More complex circuits for synthetic biology lead toward engineered cells

The protein–protein and protein–DNA interactions that can lead to crosstalk between gates are shown as red rectangles. (Credit: Tae Seok Moon et al./Nature)

One possible pathway from current technology to advanced nanotechnology that will comprise atomically precise manufacturing implemented by atomically precise machinery is through adaptation and extension of the complex molecular machine systems evolved by biology. Synthetic biology, which engineers new biological systems and function not evolved in nature, is an intermediate stage along this path. An article on KurzweilAI-net describes a recent achievement by MIT scientists in constructing a synthetic genetic circuit that responds to control signals from four molecules without any one molecule interfering with the responses to any other molecules. From “The most complex synthetic biology circuit yet“:

Christopher Voigt, an associate professor of biological engineering at MIT,.and his students have developed circuit components that don’t interfere with one another, allowing them to produce the most complex synthetic circuit ever built.

The circuit integrates four sensors for different molecules. Such circuits could be used in cells to precisely monitor their environments and respond appropriately.

Using genes as interchangeable parts, synthetic biologists design cellular circuits that can perform new functions, such as sensing environmental conditions. However, the complexity that can be achieved in such circuits has been limited by a critical bottleneck: the difficulty in assembling genetic components that don’t interfere with each other.

Unlike electronic circuits on a silicon chip, biological circuits inside a cell cannot be physically isolated from one another. “The cell is sort of a burrito. It has everything mixed together,” says Voigt.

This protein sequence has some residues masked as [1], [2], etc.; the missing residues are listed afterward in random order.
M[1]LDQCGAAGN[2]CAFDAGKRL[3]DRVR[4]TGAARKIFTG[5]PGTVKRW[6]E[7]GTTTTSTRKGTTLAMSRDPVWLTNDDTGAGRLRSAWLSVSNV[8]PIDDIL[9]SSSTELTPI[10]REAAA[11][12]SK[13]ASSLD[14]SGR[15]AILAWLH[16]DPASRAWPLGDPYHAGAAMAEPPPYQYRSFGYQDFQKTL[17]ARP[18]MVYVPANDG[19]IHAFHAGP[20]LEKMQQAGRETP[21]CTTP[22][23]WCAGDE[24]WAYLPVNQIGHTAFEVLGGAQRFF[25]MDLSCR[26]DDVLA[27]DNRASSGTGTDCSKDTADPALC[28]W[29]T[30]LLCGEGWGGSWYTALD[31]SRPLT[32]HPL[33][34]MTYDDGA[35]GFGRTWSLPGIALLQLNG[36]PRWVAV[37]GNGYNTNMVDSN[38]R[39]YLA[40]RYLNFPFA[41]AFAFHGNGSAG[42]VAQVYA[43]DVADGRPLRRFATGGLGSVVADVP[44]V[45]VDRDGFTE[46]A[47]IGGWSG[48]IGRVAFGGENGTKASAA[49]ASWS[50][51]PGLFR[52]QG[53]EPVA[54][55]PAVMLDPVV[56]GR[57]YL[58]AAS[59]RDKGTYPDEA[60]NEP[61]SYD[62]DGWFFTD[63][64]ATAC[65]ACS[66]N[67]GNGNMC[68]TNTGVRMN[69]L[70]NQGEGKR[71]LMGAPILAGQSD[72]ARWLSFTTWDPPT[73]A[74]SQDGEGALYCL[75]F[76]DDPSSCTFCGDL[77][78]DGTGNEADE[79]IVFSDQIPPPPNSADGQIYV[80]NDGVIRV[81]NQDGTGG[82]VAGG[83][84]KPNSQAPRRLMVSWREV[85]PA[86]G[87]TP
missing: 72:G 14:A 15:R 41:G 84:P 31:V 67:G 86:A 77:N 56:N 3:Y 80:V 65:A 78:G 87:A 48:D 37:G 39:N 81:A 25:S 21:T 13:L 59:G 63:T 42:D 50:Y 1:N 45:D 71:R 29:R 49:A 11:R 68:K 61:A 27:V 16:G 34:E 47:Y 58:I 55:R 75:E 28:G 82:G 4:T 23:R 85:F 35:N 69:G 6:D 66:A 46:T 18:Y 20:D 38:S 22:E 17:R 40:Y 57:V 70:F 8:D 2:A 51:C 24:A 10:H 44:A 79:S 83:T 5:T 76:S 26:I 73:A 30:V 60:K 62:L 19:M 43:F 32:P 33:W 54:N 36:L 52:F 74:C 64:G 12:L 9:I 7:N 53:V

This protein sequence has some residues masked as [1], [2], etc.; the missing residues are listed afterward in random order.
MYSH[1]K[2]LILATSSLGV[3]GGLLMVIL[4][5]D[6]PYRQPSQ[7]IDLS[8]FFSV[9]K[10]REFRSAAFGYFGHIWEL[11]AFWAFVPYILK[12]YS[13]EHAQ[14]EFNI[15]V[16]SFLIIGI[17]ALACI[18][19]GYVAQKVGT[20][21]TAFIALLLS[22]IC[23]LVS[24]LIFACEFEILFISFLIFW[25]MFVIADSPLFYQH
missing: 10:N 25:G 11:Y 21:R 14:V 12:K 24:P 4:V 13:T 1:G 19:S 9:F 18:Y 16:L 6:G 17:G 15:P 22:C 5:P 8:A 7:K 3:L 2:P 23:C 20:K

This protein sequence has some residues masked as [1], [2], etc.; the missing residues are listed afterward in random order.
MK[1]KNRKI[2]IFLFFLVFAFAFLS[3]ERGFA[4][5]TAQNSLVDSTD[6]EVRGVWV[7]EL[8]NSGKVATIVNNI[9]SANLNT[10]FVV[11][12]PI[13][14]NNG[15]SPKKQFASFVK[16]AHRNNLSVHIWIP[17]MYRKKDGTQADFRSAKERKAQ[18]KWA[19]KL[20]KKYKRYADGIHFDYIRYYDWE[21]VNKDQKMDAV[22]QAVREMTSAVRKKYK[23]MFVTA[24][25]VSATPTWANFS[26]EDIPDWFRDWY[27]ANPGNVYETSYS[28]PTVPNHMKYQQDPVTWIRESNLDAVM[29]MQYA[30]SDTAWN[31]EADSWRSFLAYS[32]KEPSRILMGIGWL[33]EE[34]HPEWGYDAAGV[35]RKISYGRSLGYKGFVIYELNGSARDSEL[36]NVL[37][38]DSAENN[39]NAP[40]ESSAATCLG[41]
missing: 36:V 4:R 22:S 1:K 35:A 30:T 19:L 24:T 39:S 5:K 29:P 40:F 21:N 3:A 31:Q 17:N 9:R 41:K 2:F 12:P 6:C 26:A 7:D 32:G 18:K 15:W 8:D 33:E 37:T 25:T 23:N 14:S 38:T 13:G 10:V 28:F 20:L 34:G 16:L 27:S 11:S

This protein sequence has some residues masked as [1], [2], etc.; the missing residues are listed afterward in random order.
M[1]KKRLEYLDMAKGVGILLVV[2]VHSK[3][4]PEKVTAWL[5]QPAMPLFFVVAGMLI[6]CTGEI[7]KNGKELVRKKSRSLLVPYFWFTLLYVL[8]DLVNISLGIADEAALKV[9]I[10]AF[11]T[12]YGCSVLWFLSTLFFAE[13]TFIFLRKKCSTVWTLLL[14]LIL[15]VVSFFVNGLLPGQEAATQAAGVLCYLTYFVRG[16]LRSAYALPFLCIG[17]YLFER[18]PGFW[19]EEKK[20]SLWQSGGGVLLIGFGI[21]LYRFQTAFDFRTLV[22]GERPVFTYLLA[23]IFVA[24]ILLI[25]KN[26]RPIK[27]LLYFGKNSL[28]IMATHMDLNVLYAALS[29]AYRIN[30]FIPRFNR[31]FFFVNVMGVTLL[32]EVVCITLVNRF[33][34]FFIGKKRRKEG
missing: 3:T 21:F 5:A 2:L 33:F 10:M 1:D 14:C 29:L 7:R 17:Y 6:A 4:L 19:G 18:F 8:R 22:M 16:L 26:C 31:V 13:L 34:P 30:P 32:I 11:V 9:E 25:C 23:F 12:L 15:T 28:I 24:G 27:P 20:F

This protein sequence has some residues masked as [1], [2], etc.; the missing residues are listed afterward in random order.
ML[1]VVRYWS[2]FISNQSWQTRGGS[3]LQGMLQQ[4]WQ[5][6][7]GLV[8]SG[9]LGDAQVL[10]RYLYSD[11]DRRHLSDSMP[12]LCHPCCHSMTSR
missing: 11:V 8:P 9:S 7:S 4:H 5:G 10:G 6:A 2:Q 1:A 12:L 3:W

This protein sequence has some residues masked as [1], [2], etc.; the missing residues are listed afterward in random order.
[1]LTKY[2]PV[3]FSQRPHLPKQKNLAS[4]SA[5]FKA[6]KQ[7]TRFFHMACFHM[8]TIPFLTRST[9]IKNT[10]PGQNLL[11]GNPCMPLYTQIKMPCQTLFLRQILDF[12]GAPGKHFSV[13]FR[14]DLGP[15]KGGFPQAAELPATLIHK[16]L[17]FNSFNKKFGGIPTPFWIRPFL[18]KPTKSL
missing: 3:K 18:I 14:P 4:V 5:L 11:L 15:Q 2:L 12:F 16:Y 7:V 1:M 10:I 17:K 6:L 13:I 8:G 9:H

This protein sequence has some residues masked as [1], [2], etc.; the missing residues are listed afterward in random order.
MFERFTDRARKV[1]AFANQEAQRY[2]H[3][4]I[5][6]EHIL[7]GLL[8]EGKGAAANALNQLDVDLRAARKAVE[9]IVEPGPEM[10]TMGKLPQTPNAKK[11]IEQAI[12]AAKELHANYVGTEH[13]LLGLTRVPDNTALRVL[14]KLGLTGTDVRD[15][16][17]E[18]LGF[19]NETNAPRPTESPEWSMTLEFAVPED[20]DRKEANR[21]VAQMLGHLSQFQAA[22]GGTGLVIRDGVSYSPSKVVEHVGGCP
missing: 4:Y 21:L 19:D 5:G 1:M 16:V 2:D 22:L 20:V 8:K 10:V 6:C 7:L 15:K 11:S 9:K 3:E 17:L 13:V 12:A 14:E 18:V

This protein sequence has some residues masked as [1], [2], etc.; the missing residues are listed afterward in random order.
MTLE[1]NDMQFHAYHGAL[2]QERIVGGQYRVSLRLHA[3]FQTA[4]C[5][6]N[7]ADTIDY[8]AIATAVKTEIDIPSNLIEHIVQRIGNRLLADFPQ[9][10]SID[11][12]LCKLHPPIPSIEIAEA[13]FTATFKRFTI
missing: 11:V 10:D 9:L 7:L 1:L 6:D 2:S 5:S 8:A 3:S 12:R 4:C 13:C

Because all the cellular machinery for reading genes and synthesizing proteins is jumbled together, researchers have to be careful that proteins that control one part of their synthetic circuit don’t hinder other parts of the circuit. …

The pathway consists of three components: an activator, a promoter and a chaperone. A promoter is a region of DNA where proteins bind to initiate transcription of a gene. An activator is one such protein. Some activators also require a chaperone protein before they can bind to DNA to initiate transcription. …

To design synthetic circuits so they can be layered together, their inputs and outputs must mesh. With an electrical circuit, the inputs and outputs are always electricity. With these biological circuits, the inputs and outputs are proteins that control the next circuit (either activators or chaperones). …

The research was published in Nature [abstract]. The authors conclude “This work demonstrates the successful layering of orthogonal logic gates, a design strategy that could enable the construction of large, integrated circuits in single cells.” Certainly there are many steps between engineering cells to optimize their normal outputs to achieve engineered purposes, and engineering cells for entirely novel nanofabrication of materials not normally found in biology, but the more complex the tools that are available, the more opportunities there will be to advance along this path. Whether or not we can go all the way along this path from engineering biology to molecular manufacturing remains to be seen.
—James Lewis, PhD

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